A small clinical trial has shown that researchers can use CRISPR gene editing to alter immune cells so that they will recognize mutated proteins specific to a person’s tumors. Those cells can then be safely set loose in the body to find and destroy their target. It is the first attempt to combine two hot areas in cancer research: gene editing to create personalized treatments, and engineering immune cells called T cells so as to better target tumors. The approach was tested in 16 people with solid tumors, including in the breast and colon. “It is probably the most complicated therapy ever attempted in the clinic,” says study co-author Antoni Ribas, a cancer researcher and physician at the University of California, Los Angeles. “We’re trying to make an army out of a patient’s own T cells.” Ribas and his colleagues began by sequencing DNA from blood samples and tumor biopsies, to look for mutations that are found in the tumor but not in the blood. This had to be done for each person in the trial. “The mutations are different in every cancer,” says Ribas. “And although there are some shared mutations, they are the minority.” The researchers then used algorithms to predict which of the mutations were likely to be capable of provoking a response from T cells, a type of white blood cell that patrols the body looking for errant cells. After a series of analyses to confirm their findings, validate their predictions and design proteins called T-cell receptors that are capable of recognizing the tumor mutations, the researchers took blood samples from each participant and used CRISPR genome editing to insert the receptors into their T cells. Each participant then had to take medication to reduce the number of immune cells they produced, and the engineered cells were infused. One month after treatment, five of the participants experienced stable disease, meaning that their tumors had not grown. Only two people experienced side effects that were likely due to the activity of the edited T cells. Although the efficacy of the treatment was low, the researchers used relatively small doses of T cells to establish the safety of the approach, says Ribas. “We just need to hit it stronger the next time,” he says.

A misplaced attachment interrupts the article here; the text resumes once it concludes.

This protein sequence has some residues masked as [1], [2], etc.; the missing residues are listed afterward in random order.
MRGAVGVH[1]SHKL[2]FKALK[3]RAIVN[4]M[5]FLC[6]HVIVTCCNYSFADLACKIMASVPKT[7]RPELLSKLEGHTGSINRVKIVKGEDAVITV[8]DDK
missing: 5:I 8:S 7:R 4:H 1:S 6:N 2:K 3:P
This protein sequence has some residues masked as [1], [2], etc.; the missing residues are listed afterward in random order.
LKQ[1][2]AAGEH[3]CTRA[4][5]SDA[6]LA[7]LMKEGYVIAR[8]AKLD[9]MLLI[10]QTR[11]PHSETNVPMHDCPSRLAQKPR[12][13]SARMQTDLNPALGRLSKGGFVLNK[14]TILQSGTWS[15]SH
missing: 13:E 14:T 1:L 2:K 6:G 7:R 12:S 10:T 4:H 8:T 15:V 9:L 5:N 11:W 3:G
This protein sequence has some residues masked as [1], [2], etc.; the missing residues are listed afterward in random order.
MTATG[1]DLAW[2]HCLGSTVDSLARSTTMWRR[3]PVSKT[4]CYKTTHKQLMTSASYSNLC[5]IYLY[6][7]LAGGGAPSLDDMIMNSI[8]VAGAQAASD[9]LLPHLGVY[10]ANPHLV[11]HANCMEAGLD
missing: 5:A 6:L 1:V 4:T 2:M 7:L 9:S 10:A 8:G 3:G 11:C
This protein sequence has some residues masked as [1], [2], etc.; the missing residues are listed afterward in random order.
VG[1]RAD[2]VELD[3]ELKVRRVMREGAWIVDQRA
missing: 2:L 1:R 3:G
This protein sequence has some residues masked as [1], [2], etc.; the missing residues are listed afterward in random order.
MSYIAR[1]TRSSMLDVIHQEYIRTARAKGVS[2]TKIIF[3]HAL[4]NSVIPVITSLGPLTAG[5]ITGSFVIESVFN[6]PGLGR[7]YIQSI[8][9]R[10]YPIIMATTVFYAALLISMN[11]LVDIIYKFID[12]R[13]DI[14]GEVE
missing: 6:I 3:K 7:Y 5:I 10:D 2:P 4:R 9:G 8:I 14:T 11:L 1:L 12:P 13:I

Switzerland Is Paying Poorer Nations to Cut Emissions on Its Behalf – (New York Times – November 7,  2022)